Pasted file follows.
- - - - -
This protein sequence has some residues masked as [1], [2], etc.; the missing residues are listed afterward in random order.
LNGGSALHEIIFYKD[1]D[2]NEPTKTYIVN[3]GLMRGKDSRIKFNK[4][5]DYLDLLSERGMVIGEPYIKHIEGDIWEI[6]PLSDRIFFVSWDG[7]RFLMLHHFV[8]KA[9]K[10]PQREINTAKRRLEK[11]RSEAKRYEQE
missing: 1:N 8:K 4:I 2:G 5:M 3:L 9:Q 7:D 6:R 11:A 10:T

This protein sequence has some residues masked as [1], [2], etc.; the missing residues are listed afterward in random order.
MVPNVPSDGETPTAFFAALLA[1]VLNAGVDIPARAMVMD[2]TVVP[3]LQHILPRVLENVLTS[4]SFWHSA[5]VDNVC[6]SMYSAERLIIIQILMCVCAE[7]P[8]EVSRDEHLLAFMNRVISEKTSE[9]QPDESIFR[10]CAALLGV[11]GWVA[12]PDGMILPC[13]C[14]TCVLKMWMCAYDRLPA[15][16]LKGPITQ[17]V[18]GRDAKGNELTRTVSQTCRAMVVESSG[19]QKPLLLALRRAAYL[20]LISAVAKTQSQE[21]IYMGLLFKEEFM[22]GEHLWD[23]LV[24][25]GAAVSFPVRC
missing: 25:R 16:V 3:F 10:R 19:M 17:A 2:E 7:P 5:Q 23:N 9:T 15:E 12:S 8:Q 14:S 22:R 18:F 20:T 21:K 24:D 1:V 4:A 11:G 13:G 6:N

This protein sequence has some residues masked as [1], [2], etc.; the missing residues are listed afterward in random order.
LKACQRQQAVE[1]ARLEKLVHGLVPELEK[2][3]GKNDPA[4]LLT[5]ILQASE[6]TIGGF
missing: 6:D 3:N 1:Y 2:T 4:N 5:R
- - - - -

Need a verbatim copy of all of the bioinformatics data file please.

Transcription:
This protein sequence has some residues masked as [1], [2], etc.; the missing residues are listed afterward in random order.
LNGGSALHEIIFYKD[1]D[2]NEPTKTYIVN[3]GLMRGKDSRIKFNK[4][5]DYLDLLSERGMVIGEPYIKHIEGDIWEI[6]PLSDRIFFVSWDG[7]RFLMLHHFV[8]KA[9]K[10]PQREINTAKRRLEK[11]RSEAKRYEQE
missing: 1:N 8:K 4:I 2:G 5:M 3:L 9:Q 7:D 6:R 11:A 10:T

This protein sequence has some residues masked as [1], [2], etc.; the missing residues are listed afterward in random order.
MVPNVPSDGETPTAFFAALLA[1]VLNAGVDIPARAMVMD[2]TVVP[3]LQHILPRVLENVLTS[4]SFWHSA[5]VDNVC[6]SMYSAERLIIIQILMCVCAE[7]P[8]EVSRDEHLLAFMNRVISEKTSE[9]QPDESIFR[10]CAALLGV[11]GWVA[12]PDGMILPC[13]C[14]TCVLKMWMCAYDRLPA[15][16]LKGPITQ[17]V[18]GRDAKGNELTRTVSQTCRAMVVESSG[19]QKPLLLALRRAAYL[20]LISAVAKTQSQE[21]IYMGLLFKEEFM[22]GEHLWD[23]LV[24][25]GAAVSFPVRC
missing: 25:R 16:V 3:F 10:R 19:M 17:A 2:E 7:P 5:Q 23:N 9:T 15:E 12:S 8:Q 14:S 22:R 18:F 20:T 21:K 24:D 1:V 4:A 11:G 13:G 6:N

This protein sequence has some residues masked as [1], [2], etc.; the missing residues are listed afterward in random order.
LKACQRQQAVE[1]ARLEKLVHGLVPELEK[2][3]GKNDPA[4]LLT[5]ILQASE[6]TIGGF
missing: 6:D 3:N 1:Y 2:T 4:N 5:R